Indian sweat and toil helped Burj reach for the skies

Indian sweat and toil helped Burj reach for the skiesDubai, Nov 23 - On Jan 4, when Burj Dubai, the world's tallest building at 818 metres, is officially opened, the Indian expatriate community in this glittering Gulf city can rightfully bask in reflected glory. It is estimated that about half of the 13,000-plus people who sweat and toil on the project every day are from India.

And it is not only the labour. There are scores of Indian supervisors, technicians and engineers working round the clock to ensure that the much-delayed Burj Dubai is completed and is at its spiffiest best before opening day.

Among them is Rajam Krishna Moorthy, a manager with the US-based Turner Construction that is overseeing a part of the over-160 floor Burj project.

A Dubai veteran of 15 years, Moorthy, who is originally from Chennai, has worked on nearly a score of the tallest buildings in this "City of Gold" - which has a thing for tall buildings and boasts of over 40 that are 200 metres or higher.

The $1.1 billion Burj, a shimmering spire that developers Emaar contend can be seen from as far away as 96 km, will literally dwarf all these structures, with its nearest rival - the 363 metre Almas Tower - less than half as tall.

Architects concede that Emaar's showpiece structure - set in the $20 billion 500 acre development in New Dubai - is an engineering marvel.

The Burj, which means tower in Arabic, is over 300 metres taller than Taipei 101, the erstwhile tallest building at 509.2 metres, and comfortably towers above the KVLY-TV mast in North Dakota in the US, the world's tallest man-made structure at 628.8 metres.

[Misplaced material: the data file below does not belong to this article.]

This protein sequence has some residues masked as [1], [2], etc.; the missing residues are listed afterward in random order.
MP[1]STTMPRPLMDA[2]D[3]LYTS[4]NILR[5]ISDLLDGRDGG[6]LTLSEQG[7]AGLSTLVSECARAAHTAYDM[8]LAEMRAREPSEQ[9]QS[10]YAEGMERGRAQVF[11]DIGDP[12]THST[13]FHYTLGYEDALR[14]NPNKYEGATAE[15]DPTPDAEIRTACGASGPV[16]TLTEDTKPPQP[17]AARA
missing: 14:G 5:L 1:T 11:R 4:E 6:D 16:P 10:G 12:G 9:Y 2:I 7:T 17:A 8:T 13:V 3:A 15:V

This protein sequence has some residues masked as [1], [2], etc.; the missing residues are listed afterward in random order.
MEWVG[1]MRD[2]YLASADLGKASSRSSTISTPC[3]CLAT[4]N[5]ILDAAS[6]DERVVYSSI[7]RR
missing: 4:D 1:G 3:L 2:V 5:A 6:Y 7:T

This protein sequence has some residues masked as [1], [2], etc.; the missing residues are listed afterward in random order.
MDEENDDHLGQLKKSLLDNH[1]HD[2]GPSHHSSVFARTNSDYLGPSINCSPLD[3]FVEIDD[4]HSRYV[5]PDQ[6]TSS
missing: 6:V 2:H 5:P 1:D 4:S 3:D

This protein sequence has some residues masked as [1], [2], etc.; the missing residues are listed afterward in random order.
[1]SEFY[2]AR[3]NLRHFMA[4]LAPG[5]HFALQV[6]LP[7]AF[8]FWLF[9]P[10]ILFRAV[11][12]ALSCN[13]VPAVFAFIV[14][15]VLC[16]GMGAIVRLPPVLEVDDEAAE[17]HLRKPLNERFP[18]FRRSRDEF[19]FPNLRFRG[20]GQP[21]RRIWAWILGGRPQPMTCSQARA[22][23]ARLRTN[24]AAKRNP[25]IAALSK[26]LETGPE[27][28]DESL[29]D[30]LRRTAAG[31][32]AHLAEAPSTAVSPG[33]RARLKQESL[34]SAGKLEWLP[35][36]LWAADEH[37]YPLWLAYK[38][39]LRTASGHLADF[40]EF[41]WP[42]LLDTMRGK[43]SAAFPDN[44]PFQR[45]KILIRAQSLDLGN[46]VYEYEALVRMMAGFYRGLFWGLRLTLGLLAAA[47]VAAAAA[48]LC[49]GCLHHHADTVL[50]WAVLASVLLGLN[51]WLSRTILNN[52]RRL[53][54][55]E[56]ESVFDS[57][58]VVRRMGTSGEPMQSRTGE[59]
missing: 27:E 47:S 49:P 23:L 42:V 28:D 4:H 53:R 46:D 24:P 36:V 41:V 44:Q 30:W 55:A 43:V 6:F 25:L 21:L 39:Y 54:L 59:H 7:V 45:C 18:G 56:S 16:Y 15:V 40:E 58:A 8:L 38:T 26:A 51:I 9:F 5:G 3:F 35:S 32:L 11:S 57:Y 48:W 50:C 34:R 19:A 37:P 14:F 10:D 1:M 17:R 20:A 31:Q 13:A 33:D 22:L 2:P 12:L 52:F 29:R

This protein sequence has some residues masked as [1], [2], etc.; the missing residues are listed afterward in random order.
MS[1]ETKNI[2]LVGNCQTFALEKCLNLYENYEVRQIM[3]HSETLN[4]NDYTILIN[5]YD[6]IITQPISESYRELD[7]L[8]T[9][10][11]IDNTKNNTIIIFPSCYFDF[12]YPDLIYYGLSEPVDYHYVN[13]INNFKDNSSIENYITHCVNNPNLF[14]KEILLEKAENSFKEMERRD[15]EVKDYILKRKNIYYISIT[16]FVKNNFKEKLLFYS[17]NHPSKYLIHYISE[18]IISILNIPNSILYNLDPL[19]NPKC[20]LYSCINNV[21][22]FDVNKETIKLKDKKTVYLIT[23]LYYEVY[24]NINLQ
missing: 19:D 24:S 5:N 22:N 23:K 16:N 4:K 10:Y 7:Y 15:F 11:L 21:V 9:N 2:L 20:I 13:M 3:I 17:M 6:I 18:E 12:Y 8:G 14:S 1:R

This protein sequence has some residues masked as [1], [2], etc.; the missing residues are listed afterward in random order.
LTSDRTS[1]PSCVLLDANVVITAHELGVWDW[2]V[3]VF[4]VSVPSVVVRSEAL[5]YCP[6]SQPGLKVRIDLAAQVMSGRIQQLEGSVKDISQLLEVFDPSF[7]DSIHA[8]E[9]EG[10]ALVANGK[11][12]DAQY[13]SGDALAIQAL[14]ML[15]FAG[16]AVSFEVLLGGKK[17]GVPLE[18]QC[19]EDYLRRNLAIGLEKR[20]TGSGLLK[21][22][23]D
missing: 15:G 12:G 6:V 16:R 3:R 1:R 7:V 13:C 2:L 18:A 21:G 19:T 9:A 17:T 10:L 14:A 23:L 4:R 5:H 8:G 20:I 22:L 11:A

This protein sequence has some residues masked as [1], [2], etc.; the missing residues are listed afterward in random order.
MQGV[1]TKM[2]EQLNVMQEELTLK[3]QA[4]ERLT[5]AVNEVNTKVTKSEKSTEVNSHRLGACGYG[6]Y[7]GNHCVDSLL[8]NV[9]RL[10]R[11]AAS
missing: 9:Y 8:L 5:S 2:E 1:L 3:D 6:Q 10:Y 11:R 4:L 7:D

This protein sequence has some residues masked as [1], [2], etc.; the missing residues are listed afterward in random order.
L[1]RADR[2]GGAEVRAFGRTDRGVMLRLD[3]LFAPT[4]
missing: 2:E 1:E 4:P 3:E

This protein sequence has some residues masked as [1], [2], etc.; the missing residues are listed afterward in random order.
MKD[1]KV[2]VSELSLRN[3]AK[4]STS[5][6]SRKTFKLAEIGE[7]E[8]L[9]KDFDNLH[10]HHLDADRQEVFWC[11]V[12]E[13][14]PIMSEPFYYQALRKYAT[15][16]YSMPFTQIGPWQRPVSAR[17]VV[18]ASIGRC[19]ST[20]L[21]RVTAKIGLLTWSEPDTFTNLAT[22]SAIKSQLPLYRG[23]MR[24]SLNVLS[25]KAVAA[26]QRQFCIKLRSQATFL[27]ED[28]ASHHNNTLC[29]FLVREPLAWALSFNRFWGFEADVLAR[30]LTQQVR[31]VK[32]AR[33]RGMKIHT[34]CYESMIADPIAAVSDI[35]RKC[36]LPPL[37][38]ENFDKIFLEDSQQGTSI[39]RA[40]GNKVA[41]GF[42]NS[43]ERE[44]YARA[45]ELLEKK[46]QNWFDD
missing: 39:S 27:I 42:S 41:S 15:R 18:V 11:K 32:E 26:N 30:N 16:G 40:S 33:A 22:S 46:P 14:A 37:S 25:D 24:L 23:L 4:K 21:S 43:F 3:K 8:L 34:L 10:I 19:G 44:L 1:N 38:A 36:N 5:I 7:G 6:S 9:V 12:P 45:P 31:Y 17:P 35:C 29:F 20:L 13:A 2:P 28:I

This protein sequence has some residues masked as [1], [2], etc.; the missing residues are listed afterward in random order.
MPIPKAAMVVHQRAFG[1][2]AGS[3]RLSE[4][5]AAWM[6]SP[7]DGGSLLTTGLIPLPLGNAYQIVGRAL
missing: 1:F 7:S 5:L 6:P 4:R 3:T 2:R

Designed by Chicago-based Skidmore, Owings & Merrill, Burj Dubai is being constructed by high-rise building experts from South Korea's Samsung Corp. When completed, Burj Dubai should meet all four criteria listed by the Council on Tall Buildings and Urban Habitat (CTBUH), which classifies the world's tallest structures.

CTBUH measures the height of buildings on the basis of spire height, the highest occupied floor, roof height and pinnacle height.

The super-tall structure will have residences, commercial space and hospitality elements, including the world's first Armani Hotel and Armani Residences.

It remains to be seen, however, how long Burj Dubai will hold the top slot among the world's tallest buildings.

Emaar's local rival Nakheel has announced a project that will see a tower on the Dubai waterfront that is expected to be almost a kilometre high. And construction circles in the region are also agog with talk of a 1,600 metre tall structure being planned in Jeddah, Saudi Arabia. (IANS)

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